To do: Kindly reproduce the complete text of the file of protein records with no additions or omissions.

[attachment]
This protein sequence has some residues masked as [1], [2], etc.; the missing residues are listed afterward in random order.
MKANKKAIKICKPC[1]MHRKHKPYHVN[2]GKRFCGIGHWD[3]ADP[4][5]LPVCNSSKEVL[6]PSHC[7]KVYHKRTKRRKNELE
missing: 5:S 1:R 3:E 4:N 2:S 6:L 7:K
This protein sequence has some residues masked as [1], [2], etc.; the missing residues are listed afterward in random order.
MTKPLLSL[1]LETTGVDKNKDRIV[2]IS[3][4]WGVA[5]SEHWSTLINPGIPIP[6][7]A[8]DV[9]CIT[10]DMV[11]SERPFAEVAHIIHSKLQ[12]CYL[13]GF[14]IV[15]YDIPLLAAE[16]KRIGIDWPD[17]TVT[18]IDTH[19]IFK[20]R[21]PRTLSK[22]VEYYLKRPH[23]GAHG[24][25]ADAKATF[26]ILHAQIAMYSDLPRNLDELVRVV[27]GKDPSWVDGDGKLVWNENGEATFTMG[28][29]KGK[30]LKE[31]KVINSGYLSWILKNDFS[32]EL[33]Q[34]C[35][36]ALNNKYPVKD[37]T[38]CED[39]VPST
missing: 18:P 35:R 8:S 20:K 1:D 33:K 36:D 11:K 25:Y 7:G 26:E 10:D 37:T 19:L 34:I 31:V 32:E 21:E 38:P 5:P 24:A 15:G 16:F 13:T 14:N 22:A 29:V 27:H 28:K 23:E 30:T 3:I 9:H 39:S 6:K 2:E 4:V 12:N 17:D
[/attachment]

This protein sequence has some residues masked as [1], [2], etc.; the missing residues are listed afterward in random order.
MKANKKAIKICKPC[1]MHRKHKPYHVN[2]GKRFCGIGHWD[3]ADP[4][5]LPVCNSSKEVL[6]PSHC[7]KVYHKRTKRRKNELE
missing: 5:S 1:R 3:E 4:N 2:S 6:L 7:K
This protein sequence has some residues masked as [1], [2], etc.; the missing residues are listed afterward in random order.
MTKPLLSL[1]LETTGVDKNKDRIV[2]IS[3][4]WGVA[5]SEHWSTLINPGIPIP[6][7]A[8]DV[9]CIT[10]DMV[11]SERPFAEVAHIIHSKLQ[12]CYL[13]GF[14]IV[15]YDIPLLAAE[16]KRIGIDWPD[17]TVT[18]IDTH[19]IFK[20]R[21]PRTLSK[22]VEYYLKRPH[23]GAHG[24][25]ADAKATF[26]ILHAQIAMYSDLPRNLDELVRVV[27]GKDPSWVDGDGKLVWNENGEATFTMG[28][29]KGK[30]LKE[31]KVINSGYLSWILKNDFS[32]EL[33]Q[34]C[35][36]ALNNKYPVKD[37]T[38]CED[39]VPST
missing: 18:P 35:R 8:S 20:K 1:D 33:K 36:D 11:K 25:Y 7:G 26:E 10:D 37:T 19:L 34:I 31:V 32:E 21:E 38:P 5:P 24:A 15:G 16:F 13:T 14:N 22:A 29:V 27:H 28:K 23:E 30:T 3:I 9:H 39:S 6:K 2:E 4:V 12:N 17:D